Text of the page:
We have recently had occasion to consider the work for which a fiduciary may properly engage counsel, whose fee is to be charged against the estate. In re Bloomer's Estate , 37 N.J. Super. 85, 90 et seq. (App. Div. 1955). The services for which compensation is here sought must actually have been rendered to the trust, and may not include those rendered to the estate. The counsel fee must be limited to payment for those legal services which the trustees could not perform and should not have been expected to perform. Counsel cannot be paid from the trust for services which did not require professional legal skill or which should or could have been performed by the trustees, particularly where, as here, one of the trustees is a trust company which holds itself out as particularly skilled and competent in the administration of trusts. Cf. In re Bloomer's Estate , above, 37 N.J. Super. at page 91.
Equitable resolution of the problem which we face on appeal in cases like this requires that we have specific fact determinations on all questions raised with regard to the award of the requested counsel fee. Without such determinations we find it difficult, if not impossible, to arrive at a reasoned conclusion as to the value of the services for which counsel is entitled to be compensated. As we pointed out in Bloomer , the County Court should find the facts specially and state separately its conclusions of law thereon, pursuant to R.R. 4:53-1. An action for a trust accounting and for the allowance of counsel fees comes directly within the rule.
We have examined the affidavits, testimony and argument before the County Court and find that (1) some of the services outlined in the supplemental affidavit of services would appear to have been rendered in connection with the administration of the estate by the executors, and do not deal with the trust; (2) a number of them deal with but a single matter, the sale of the real property asset of the trust,
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a relatively uncomplicated legal matter; and (3) many of the services relate to exchanges of assets. As to the latter, there would seem to be substantial justification for appellant's contention that these services represent matters which the corporate trustee should have performed and which did not require legal advice, since they involved little more than computation of tax gains resulting from the reorganization of companies whose securities were in the trust corpus. If these exchanges of assets actually required the advice of counsel, the fact still remains that upon the record before us we cannot possibly determine what the reasonable value of the legal services rendered would be. It appears, moreover, that a Philadelphia tax accountant was hired and paid out of the estate for tax service concerning income from securities.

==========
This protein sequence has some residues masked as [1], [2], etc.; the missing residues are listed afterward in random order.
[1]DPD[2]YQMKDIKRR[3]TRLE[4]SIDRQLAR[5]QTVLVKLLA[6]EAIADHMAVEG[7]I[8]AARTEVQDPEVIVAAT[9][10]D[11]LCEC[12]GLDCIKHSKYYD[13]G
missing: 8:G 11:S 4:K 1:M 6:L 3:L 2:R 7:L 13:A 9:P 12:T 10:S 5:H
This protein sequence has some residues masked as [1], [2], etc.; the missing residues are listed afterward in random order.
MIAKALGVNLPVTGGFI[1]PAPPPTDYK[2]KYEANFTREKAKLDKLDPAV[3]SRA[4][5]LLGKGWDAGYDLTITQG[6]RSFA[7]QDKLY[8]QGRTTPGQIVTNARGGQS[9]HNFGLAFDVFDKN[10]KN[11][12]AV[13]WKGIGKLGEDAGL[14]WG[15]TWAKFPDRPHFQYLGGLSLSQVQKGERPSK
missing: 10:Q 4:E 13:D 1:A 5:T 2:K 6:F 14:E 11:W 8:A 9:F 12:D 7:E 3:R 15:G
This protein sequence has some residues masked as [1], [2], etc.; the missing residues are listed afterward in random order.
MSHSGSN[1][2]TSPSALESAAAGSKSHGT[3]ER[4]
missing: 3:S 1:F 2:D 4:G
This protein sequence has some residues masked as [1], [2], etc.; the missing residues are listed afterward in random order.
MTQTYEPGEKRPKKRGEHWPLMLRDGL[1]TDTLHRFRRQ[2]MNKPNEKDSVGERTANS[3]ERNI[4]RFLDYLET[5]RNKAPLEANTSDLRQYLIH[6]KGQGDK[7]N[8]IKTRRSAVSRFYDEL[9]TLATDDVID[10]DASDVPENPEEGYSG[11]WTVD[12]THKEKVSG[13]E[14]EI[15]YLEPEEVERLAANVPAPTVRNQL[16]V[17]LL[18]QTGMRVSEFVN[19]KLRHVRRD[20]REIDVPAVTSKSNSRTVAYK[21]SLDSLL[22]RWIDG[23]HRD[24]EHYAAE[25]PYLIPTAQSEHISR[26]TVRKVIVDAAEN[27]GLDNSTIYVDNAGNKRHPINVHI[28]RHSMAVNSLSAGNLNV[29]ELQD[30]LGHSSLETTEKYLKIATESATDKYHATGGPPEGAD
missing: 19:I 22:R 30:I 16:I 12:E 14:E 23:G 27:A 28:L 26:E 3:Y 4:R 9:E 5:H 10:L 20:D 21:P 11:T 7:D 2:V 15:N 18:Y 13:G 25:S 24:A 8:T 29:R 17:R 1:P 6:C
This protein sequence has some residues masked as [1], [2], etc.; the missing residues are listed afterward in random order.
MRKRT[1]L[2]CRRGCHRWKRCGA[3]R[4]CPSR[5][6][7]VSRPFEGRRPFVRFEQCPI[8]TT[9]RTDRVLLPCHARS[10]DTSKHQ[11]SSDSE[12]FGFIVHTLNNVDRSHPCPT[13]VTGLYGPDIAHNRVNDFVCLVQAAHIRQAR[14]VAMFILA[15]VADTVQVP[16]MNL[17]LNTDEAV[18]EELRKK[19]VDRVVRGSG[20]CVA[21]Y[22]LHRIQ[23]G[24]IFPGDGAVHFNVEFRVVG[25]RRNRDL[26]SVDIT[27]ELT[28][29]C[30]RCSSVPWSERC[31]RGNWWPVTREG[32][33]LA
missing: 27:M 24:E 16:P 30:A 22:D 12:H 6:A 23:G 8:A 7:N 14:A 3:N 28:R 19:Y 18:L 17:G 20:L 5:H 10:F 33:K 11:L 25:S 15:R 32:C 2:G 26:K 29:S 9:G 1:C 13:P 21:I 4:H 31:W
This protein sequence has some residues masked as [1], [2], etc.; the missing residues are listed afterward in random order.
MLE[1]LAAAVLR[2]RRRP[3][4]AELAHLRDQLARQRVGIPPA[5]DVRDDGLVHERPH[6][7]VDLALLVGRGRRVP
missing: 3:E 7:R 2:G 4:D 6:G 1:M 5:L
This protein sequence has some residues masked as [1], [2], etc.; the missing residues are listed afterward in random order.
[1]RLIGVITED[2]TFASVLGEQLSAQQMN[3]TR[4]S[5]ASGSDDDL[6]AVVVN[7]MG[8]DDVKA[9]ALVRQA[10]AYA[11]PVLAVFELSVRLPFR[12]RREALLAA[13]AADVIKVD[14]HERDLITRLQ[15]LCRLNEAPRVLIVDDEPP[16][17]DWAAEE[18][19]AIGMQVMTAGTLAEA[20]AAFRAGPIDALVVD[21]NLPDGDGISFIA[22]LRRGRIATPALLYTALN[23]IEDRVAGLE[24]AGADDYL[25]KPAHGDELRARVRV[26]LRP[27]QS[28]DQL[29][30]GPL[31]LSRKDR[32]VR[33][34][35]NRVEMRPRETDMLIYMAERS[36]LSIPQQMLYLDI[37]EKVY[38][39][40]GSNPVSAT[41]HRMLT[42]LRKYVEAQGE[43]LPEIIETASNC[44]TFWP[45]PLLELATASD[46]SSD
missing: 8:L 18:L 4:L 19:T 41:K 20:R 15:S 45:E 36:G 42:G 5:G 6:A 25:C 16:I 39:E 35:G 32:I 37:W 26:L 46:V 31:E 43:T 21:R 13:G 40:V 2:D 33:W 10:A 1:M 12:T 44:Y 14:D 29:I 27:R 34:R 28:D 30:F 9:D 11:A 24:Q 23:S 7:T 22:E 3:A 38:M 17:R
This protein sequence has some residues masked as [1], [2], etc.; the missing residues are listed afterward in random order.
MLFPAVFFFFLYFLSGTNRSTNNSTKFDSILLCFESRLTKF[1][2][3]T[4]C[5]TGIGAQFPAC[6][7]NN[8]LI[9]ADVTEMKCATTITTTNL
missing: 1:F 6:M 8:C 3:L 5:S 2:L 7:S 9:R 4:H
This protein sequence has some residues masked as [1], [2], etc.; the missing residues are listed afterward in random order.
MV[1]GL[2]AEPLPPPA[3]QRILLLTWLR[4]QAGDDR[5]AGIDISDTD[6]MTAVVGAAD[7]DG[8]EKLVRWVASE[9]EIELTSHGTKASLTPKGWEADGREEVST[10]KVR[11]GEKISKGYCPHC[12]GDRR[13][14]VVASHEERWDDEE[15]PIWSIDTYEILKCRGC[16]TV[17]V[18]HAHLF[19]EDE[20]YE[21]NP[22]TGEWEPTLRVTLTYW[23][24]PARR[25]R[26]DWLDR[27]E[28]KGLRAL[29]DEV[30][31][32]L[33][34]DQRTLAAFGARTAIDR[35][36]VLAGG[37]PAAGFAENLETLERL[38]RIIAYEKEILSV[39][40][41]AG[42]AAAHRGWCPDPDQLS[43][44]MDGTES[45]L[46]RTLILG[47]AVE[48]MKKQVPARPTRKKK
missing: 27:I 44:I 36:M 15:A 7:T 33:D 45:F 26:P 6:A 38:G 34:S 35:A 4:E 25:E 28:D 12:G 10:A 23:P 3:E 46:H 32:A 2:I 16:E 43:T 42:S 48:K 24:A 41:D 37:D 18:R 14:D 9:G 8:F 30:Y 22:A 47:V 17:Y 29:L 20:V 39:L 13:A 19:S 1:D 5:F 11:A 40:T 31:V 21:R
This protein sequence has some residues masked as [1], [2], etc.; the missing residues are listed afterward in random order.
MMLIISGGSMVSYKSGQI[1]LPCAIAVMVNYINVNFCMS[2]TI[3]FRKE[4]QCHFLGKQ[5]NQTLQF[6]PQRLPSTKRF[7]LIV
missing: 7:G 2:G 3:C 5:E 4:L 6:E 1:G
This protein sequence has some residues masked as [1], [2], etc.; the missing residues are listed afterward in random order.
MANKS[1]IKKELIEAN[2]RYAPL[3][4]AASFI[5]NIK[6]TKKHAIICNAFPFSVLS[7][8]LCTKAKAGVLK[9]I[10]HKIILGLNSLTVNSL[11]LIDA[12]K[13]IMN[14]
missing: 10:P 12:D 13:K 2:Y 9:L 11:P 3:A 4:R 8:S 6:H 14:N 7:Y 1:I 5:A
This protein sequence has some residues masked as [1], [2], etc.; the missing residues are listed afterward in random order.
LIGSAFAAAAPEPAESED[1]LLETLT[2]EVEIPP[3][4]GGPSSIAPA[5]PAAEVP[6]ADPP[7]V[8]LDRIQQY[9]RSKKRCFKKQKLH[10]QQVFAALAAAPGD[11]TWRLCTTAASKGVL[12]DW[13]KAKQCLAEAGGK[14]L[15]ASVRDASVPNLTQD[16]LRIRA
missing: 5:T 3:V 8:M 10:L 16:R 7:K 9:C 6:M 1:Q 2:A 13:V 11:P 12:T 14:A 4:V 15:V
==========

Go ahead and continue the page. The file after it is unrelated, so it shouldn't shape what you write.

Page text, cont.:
Counsel for the trustees also represent that they assisted in the placing of four mortgages for the trust. There is no specification of what legal work was done in that connection. Furthermore, counsel admitted on oral argument that the trustees had been paid for their services by the mortgagors. Counsel also claim that they were called on for special accounting services. If so, it does not appear how they were more qualified to render them than the trust officer of the bank and his assistants. In any event, accounting services are not legal services.
Legal services rendered in connection with the preparation and filing of the account, answering the exceptions filed by the appellant, and other matters leading to the approval of the account, are unquestionably of the kind for which compensation should be given.
We are, of course, aware of the fact that we may exercise original jurisdiction under R.R. 1:5-4(a), and that it would not only be worthwhile but desirable for us to make findings of fact and adjudicate the merits of the appeal, thereby saving additional costs to the trust. However, we have no satisfactory factual basis to go on; there are too many voids which require further testimony or affidavits. In the Bloomer case the County Court, upon our remand,
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made specific findings and determined the exact basis for the award of counsel fees. This provided us, upon a second review of the propriety of the award, with a sound basis upon which to decide the case. In re Bloomer's Estate , 43 N.J. Super. 414 (App. Div. 1957).
These proceedings must therefore be remanded, with the direction that the County Court fully rehear the application for counsel fees, to the end that appropriate findings and an award thereon be entered. The criteria for determining the amount of the fee to be allowed after the trial court has resolved the factual questions raised at the hearing are set forth at length in the first Bloomer case, above, 37 N.J. Super. at page 94.